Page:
OLYMPIA, Wash. — Washington Secretary of State Kim Wyman on Tuesday announced her resignation to take a key election-security position in President Joe Biden’s administration.
For the federal government, Tuesday’s announcement marks the recruitment of an administrator with depth of experience with mail voting and a rare Republican who has defended the method from both domestic critics and foreign adversaries.
For Democrats, the resignation of Wyman — the only statewide elected Republican — presents a fresh opportunity for an office that has eluded them in every election since 1964.
Former Democratic state Rep. Gael Tarleton of Seattle, Wyman’s opponent last year, signaled Tuesday she would seek an appointment to the vacancy.
Meanwhile, the state Republican Party on Tuesday swiftly called for Gov. Jay Inslee to appoint a member of the GOP to temporarily replace Wyman.
In her new role, Wyman will serve as the senior election security lead for the Cybersecurity and Infrastructure Security Agency, according to a statement from her office. The agency is part of the U.S. Department of Homeland Security.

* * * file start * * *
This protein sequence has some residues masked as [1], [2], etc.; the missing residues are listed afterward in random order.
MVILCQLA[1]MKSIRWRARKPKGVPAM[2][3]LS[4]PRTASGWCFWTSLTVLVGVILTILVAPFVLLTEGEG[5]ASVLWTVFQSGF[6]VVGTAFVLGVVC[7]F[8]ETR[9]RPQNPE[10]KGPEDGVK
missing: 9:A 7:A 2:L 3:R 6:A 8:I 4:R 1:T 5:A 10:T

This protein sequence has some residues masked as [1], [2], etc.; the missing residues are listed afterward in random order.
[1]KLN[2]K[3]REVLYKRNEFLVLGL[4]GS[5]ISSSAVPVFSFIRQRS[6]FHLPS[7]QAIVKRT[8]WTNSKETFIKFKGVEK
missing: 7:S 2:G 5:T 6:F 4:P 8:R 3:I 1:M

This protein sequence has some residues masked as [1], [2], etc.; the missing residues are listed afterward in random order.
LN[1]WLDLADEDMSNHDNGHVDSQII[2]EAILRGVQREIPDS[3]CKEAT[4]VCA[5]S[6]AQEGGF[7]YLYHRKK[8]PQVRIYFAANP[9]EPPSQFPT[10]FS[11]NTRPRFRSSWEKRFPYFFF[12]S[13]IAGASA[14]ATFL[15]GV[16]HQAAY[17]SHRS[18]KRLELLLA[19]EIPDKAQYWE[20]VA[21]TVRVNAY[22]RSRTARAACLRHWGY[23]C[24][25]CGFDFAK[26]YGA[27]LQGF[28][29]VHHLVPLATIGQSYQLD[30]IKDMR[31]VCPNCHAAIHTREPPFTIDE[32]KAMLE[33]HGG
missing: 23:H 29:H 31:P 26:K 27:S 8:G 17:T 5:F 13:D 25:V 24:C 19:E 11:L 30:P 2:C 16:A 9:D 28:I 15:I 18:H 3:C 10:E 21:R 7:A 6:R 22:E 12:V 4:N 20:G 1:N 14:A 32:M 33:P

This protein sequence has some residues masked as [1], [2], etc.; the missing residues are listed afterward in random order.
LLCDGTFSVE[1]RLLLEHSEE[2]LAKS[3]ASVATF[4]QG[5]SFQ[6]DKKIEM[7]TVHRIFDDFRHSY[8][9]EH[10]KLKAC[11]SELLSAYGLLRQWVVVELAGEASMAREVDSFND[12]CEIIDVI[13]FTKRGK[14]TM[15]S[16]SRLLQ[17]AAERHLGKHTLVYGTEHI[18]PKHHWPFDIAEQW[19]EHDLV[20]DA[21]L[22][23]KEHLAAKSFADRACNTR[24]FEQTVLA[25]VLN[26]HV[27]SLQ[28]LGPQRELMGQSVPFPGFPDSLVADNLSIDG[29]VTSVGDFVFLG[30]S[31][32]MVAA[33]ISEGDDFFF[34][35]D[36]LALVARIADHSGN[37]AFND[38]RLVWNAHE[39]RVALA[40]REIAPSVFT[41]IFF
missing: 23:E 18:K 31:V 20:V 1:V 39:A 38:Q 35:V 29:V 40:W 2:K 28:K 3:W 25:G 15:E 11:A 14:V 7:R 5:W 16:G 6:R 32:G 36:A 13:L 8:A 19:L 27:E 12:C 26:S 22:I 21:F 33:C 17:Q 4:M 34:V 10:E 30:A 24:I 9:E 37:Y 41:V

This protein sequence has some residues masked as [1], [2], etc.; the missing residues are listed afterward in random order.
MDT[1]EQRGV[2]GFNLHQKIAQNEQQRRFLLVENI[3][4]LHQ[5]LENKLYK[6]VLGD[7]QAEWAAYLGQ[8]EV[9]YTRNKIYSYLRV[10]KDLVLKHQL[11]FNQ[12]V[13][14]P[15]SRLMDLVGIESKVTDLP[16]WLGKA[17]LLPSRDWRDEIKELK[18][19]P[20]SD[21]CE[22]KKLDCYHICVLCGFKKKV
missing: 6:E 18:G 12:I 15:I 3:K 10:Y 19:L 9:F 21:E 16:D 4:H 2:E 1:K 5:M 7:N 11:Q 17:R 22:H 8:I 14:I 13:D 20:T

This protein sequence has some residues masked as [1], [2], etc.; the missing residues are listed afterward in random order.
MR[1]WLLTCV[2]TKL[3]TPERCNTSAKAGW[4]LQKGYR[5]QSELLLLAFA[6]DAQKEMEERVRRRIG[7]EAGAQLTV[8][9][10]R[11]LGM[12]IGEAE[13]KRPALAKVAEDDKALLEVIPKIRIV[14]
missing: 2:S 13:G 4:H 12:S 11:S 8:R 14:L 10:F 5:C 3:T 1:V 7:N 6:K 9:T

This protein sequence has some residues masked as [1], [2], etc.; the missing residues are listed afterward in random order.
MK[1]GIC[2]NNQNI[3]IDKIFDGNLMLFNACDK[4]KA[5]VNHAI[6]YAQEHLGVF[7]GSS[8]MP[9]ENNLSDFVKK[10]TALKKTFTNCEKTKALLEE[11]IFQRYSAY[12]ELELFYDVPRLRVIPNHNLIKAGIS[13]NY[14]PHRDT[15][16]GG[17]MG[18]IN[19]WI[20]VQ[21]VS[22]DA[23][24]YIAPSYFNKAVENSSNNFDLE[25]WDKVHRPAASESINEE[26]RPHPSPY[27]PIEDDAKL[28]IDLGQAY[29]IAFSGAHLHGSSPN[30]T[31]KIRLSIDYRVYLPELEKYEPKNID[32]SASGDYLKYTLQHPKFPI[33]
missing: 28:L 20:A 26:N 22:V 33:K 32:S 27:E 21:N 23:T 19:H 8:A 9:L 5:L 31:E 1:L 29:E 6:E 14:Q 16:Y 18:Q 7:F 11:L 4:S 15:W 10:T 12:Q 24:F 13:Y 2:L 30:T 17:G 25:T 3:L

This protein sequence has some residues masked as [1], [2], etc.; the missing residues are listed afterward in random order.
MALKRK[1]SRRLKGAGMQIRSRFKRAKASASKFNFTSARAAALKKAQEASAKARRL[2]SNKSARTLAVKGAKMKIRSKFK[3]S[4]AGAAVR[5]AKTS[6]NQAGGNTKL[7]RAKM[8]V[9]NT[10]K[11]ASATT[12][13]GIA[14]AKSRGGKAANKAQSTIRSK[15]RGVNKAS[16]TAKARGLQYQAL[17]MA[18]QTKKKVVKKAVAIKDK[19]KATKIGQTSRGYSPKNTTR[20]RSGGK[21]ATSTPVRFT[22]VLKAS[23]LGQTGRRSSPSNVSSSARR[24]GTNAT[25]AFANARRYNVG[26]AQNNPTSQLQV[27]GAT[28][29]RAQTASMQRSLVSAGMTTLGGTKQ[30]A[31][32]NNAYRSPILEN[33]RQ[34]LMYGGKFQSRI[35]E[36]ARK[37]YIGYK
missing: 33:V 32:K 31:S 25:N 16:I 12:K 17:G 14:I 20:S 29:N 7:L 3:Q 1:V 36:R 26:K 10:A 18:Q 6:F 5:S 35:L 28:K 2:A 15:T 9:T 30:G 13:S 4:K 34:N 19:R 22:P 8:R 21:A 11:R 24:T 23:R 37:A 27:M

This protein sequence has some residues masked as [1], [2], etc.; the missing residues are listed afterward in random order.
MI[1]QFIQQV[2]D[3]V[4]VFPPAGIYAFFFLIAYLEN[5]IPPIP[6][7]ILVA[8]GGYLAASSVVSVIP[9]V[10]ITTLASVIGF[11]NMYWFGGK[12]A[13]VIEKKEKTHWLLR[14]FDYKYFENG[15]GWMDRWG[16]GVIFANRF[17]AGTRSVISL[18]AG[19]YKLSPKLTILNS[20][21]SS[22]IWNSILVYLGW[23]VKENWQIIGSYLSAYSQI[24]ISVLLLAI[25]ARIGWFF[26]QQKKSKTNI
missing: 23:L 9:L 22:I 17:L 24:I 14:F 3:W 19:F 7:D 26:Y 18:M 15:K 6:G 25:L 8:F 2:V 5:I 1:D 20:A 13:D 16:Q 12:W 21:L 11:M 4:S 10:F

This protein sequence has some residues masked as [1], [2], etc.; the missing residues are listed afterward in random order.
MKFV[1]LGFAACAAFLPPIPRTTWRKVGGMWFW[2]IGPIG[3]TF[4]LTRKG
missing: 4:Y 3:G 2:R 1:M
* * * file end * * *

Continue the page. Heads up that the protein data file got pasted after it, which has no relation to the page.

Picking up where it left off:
“I am honored to be able to share nearly three decades of experience and expertise at the federal level to support CISA’s efforts to safeguard our election systems from cyberattacks and enhance the public’s confidence in our elections,” Wyman said in prepared remarks.
“As I assume this new role, I remain committed to protecting the integrity of our elections, and working closely with local and state elections officials nationwide to bolster this foundational pillar of our democracy,” she added.
Wyman’s last day as secretary of state will be Nov. 19.
A county elections administrator for a decade before she was elected secretary of state in 2012, Wyman, whose office oversees elections, has built a national profile on her work with voting and ballot security.